Jepson Flora Project: Jepson Interchange    

link to manual TREATMENT FROM THE JEPSON MANUAL (1993) previous taxon | next taxon
Jepson Interchange (more information)
©Copyright 1993 by the Regents of the University of California

  • Up-to-date information about California vascular plants is available from the Jepson eFlora.



Ronald L. Hartman (except Silene)

Annual, biennial, perennial herb, rarely dioecious, taprooted or rhizome generally slender
Leaves simple, generally opposite; stipules generally 0; petiole generally 0; blade entire, sheath generally 0
Inflorescence: cyme, generally open; flowers few–many or flower solitary and axillary; involucre generally 0
Flower generally bisexual, radial; hypanthium sometimes present; sepals generally 5, ± free or fused into a tube, tube generally herbaceous between lobes or teeth; awns generally 0; petals generally 5 or 0, generally tapered to base (or with claw long, blade expanded), entire to 2–several-lobed, blade generally without scale-like appendages (inner surface), generally without ear-like lobes at base; stamens generally 10, generally fertile, generally free, generally from ovary base; nectaries generally 0; ovary superior, generally 1-chambered, placentas basal or free-central, styles 2–5 or 1 and 2–3-branched
Fruit: capsule or utricle (rarely modified, dehiscent), generally sessile
Seeds: appendage generally 0
Genera in family: 85 genera, 2400 species: widespread, especially arctic, alpine, temp, n hemisphere; some cultivated (Agrostemma, Arenaria, Cerastium, Dianthus, Gypsophila, Lychnis, Saponaria, Silene, Vaccaria ).



Annual, perennial herb, tufted to matted, taprooted
Leaf: blade linear to awl-shaped; vein 0–1
Inflorescence: flower solitary, terminal or axillary; pedicels 2–30 mm
Flower: sepals 4–5, free, 1.3–3.5 mm, lanceolate to ovate, glabrous to glandular-hairy; petals 0 or 4–5, 1–3 mm, entire or sometimes notched; stamens 4, 5, 8, or 10; styles 4–5, 0.1–0.6 mm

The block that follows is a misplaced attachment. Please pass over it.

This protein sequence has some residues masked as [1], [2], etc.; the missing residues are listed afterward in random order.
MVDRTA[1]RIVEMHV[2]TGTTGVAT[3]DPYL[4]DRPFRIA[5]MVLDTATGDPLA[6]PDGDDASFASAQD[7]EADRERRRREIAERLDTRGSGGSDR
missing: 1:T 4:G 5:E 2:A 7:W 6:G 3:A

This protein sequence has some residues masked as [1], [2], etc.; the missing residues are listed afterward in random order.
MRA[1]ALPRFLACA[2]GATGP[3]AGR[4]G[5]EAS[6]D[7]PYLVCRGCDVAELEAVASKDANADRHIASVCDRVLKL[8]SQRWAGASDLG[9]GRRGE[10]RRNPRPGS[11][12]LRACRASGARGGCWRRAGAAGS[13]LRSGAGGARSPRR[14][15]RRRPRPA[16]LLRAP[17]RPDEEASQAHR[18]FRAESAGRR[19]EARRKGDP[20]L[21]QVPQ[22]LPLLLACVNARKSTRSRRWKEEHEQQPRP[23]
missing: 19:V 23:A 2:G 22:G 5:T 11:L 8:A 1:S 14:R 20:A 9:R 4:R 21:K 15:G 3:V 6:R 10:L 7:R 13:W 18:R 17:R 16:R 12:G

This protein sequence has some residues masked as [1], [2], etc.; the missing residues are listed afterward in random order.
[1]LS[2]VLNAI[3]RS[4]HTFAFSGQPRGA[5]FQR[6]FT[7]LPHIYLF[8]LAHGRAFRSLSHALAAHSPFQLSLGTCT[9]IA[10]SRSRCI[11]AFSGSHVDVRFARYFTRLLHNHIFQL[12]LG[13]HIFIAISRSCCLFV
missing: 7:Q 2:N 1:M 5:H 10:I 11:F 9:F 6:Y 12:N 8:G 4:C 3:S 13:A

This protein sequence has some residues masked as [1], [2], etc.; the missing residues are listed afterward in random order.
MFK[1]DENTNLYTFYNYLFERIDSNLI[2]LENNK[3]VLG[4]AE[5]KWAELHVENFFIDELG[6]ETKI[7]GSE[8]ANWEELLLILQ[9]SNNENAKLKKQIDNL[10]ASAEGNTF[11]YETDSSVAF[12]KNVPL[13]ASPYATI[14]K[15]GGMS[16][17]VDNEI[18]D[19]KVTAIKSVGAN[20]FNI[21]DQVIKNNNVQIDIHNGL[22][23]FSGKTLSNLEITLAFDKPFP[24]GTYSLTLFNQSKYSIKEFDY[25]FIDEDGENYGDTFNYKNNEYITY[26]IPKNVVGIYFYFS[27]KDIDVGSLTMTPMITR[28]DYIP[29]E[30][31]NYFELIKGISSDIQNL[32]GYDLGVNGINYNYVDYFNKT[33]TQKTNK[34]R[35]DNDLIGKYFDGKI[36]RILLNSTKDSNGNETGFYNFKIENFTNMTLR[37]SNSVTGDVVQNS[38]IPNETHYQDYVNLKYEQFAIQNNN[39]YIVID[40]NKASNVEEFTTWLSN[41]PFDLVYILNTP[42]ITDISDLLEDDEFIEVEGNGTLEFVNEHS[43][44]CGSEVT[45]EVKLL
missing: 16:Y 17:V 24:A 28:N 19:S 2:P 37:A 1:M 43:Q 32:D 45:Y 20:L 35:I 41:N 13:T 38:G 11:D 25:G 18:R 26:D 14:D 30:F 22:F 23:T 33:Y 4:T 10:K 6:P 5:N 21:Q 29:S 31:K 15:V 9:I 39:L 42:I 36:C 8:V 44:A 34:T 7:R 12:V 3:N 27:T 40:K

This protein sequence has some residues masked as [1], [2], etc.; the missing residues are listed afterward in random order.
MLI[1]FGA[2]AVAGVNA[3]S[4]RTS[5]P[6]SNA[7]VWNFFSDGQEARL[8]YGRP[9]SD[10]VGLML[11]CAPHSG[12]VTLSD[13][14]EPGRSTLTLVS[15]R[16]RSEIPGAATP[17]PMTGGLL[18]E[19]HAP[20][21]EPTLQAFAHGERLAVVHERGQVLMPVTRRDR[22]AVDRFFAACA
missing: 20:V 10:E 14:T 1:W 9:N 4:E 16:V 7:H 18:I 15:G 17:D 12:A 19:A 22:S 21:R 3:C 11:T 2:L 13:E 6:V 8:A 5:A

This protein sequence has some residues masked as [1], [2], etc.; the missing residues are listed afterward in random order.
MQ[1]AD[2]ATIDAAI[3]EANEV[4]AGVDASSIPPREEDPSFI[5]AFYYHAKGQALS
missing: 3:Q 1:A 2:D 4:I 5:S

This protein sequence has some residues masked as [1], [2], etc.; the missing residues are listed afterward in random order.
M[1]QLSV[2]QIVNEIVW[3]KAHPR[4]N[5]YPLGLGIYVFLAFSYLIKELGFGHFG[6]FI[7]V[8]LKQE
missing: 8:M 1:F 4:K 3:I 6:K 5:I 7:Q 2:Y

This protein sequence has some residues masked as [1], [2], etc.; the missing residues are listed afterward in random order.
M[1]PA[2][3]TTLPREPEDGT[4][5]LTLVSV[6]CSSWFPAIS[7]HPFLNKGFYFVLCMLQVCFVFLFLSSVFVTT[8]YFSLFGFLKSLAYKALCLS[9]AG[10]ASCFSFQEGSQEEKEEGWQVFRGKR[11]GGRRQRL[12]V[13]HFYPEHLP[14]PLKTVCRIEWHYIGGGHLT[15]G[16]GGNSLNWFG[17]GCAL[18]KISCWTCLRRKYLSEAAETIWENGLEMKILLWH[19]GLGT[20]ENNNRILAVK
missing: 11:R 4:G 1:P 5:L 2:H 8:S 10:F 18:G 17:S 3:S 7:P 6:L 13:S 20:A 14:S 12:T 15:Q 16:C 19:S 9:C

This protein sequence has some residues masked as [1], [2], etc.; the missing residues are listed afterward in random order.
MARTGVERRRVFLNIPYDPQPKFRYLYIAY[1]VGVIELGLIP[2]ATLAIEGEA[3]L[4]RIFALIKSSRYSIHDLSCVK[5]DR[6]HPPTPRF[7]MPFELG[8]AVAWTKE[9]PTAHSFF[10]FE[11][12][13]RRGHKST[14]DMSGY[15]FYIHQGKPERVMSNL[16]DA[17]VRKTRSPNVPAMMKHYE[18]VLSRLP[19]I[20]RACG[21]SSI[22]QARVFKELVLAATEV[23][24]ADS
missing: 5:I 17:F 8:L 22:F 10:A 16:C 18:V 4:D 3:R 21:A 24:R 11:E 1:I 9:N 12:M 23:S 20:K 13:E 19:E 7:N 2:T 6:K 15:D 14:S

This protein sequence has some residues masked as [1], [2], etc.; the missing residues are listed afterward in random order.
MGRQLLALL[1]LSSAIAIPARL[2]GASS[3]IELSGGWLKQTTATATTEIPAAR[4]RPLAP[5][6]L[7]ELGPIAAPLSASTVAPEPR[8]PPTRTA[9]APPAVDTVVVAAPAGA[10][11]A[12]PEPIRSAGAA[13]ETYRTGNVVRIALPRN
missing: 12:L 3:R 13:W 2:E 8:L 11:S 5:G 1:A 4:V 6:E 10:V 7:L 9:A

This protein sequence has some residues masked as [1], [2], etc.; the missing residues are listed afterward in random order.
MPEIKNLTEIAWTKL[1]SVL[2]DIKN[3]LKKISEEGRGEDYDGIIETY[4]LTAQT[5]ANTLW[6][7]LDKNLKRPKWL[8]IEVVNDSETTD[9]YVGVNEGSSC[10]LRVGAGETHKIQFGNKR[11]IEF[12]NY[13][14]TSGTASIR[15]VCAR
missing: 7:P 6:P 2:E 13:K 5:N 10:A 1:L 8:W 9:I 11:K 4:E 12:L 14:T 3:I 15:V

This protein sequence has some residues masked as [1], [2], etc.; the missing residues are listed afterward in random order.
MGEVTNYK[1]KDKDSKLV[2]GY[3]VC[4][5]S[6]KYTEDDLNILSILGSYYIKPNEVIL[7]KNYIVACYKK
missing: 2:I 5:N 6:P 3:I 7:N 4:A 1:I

Fruit: capsule, ovoid; valves 4–5, spreading to recurved
Seeds few–many, brown or reddish brown
Species in genus: 25 species: n temp, tropical mtns
Etymology: (Latin: fattening, once applied to Spergula , used as early forage)
Reference: [Crow 1978 Rhodora 80:1–91]


S. maxima A. Gray subsp. crassicaulis (S. Watson) G. Crow

Perennial 3–18 cm, glabrous; sterile basal rosettes present
Stem ± stout, spreading to decumbent
Leaf fleshy; blade 7–22 mm, widely linear
Inflorescence: pedicels 5–25 mm, slender to stout, generally straight
Flower: sepals 5, ± appressed in fruit, generally 2.5–3.5 mm; petals 5, slightly < sepals; stamens 10
Fruit 1.3–1.6 X sepals
Seed 0.4–0.5 mm, ± reniform, plump, smooth or slightly roughened, reddish brown; back not grooved
Chromosomes: 2n=44,46,66
Ecology: Sandy bluffs, rock crevices
Elevation: < 30 m.
Bioregional distribution: North Coast, Central Coast
Distribution outside California: to Alaska
Synonyms: S. crassicaulis S. Watson
Horticultural information: 4, 5, IRR: 14, 15, 16, 17, 24.

previous taxon | next taxon
bioregional map for SAGINA%20maxima%20subsp.%20crassicaulis being generated

Retrieve Jepson Interchange Index to Plant Names entry for Sagina maxima subsp. crassicaulis
Retrieve dichotomous key for Sagina
Overlay Consortium of California Herbaria specimen data by county on this map
Show other taxa with the same California distribution | Read about bioregions | Get lists of plants in a bioregion
Return to the Jepson Interchange main page
Return to treatment index page

University & Jepson Herbaria Home Page |
General Information | University Herbarium | Jepson Herbarium |
Visiting the Herbaria | On-line Resources | Research |
Education | Related Sites
Copyright © by the Regents of the University of California